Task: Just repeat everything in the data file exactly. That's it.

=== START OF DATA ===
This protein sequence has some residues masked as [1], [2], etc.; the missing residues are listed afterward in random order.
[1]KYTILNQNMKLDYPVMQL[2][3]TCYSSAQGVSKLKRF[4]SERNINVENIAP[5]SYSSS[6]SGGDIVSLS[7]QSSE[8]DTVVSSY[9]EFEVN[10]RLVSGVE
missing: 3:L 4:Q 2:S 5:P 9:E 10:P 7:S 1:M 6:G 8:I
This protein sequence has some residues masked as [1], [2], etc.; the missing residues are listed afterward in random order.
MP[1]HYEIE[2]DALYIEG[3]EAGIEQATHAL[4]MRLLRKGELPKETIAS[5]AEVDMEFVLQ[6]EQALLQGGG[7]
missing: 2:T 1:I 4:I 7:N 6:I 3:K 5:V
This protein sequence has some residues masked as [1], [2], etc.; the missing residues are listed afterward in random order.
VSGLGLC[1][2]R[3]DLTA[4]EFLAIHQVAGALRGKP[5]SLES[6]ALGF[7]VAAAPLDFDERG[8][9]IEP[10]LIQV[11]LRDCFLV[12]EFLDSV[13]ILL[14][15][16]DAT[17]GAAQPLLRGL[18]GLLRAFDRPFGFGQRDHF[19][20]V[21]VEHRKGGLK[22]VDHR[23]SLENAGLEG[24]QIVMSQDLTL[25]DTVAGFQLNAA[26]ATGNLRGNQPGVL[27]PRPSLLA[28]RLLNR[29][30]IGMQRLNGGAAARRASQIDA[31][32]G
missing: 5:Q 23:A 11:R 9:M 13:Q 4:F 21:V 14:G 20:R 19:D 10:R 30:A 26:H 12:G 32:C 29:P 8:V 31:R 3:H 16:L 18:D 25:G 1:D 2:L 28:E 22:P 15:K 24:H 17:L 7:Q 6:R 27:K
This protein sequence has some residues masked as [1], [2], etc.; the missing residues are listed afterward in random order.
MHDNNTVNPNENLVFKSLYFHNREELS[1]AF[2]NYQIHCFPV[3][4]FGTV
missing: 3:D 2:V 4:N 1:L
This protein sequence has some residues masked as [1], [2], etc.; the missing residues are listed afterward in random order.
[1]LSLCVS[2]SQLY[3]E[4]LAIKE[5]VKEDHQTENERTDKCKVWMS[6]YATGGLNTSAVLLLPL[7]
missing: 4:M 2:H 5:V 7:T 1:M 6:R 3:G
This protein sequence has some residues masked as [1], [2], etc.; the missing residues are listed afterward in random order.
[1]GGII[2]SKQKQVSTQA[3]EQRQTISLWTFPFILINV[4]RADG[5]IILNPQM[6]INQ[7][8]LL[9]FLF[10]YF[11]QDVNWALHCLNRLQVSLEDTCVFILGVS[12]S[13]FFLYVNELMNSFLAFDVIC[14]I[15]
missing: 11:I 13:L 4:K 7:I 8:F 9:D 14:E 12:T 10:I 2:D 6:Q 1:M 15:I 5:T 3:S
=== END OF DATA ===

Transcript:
This protein sequence has some residues masked as [1], [2], etc.; the missing residues are listed afterward in random order.
[1]KYTILNQNMKLDYPVMQL[2][3]TCYSSAQGVSKLKRF[4]SERNINVENIAP[5]SYSSS[6]SGGDIVSLS[7]QSSE[8]DTVVSSY[9]EFEVN[10]RLVSGVE
missing: 3:L 4:Q 2:S 5:P 9:E 10:P 7:S 1:M 6:G 8:I
This protein sequence has some residues masked as [1], [2], etc.; the missing residues are listed afterward in random order.
MP[1]HYEIE[2]DALYIEG[3]EAGIEQATHAL[4]MRLLRKGELPKETIAS[5]AEVDMEFVLQ[6]EQALLQGGG[7]
missing: 2:T 1:I 4:I 7:N 6:I 3:K 5:V
This protein sequence has some residues masked as [1], [2], etc.; the missing residues are listed afterward in random order.
VSGLGLC[1][2]R[3]DLTA[4]EFLAIHQVAGALRGKP[5]SLES[6]ALGF[7]VAAAPLDFDERG[8][9]IEP[10]LIQV[11]LRDCFLV[12]EFLDSV[13]ILL[14][15][16]DAT[17]GAAQPLLRGL[18]GLLRAFDRPFGFGQRDHF[19][20]V[21]VEHRKGGLK[22]VDHR[23]SLENAGLEG[24]QIVMSQDLTL[25]DTVAGFQLNAA[26]ATGNLRGNQPGVL[27]PRPSLLA[28]RLLNR[29][30]IGMQRLNGGAAARRASQIDA[31][32]G
missing: 5:Q 23:A 11:R 9:M 13:Q 4:F 21:V 14:G 20:R 19:D 10:R 30:A 26:H 12:G 32:C 29:P 8:V 31:R 3:H 16:L 18:D 25:G 1:D 2:L 28:E 22:P 15:K 24:H 17:L 7:Q 6:R 27:K
This protein sequence has some residues masked as [1], [2], etc.; the missing residues are listed afterward in random order.
MHDNNTVNPNENLVFKSLYFHNREELS[1]AF[2]NYQIHCFPV[3][4]FGTV
missing: 3:D 2:V 4:N 1:L
This protein sequence has some residues masked as [1], [2], etc.; the missing residues are listed afterward in random order.
[1]LSLCVS[2]SQLY[3]E[4]LAIKE[5]VKEDHQTENERTDKCKVWMS[6]YATGGLNTSAVLLLPL[7]
missing: 4:M 2:H 5:V 7:T 1:M 6:R 3:G
This protein sequence has some residues masked as [1], [2], etc.; the missing residues are listed afterward in random order.
[1]GGII[2]SKQKQVSTQA[3]EQRQTISLWTFPFILINV[4]RADG[5]IILNPQM[6]INQ[7][8]LL[9]FLF[10]YF[11]QDVNWALHCLNRLQVSLEDTCVFILGVS[12]S[13]FFLYVNELMNSFLAFDVIC[14]I[15]
missing: 11:I 13:L 4:K 7:I 8:F 9:D 14:E 12:T 10:I 2:D 6:Q 1:M 15:I 5:T 3:S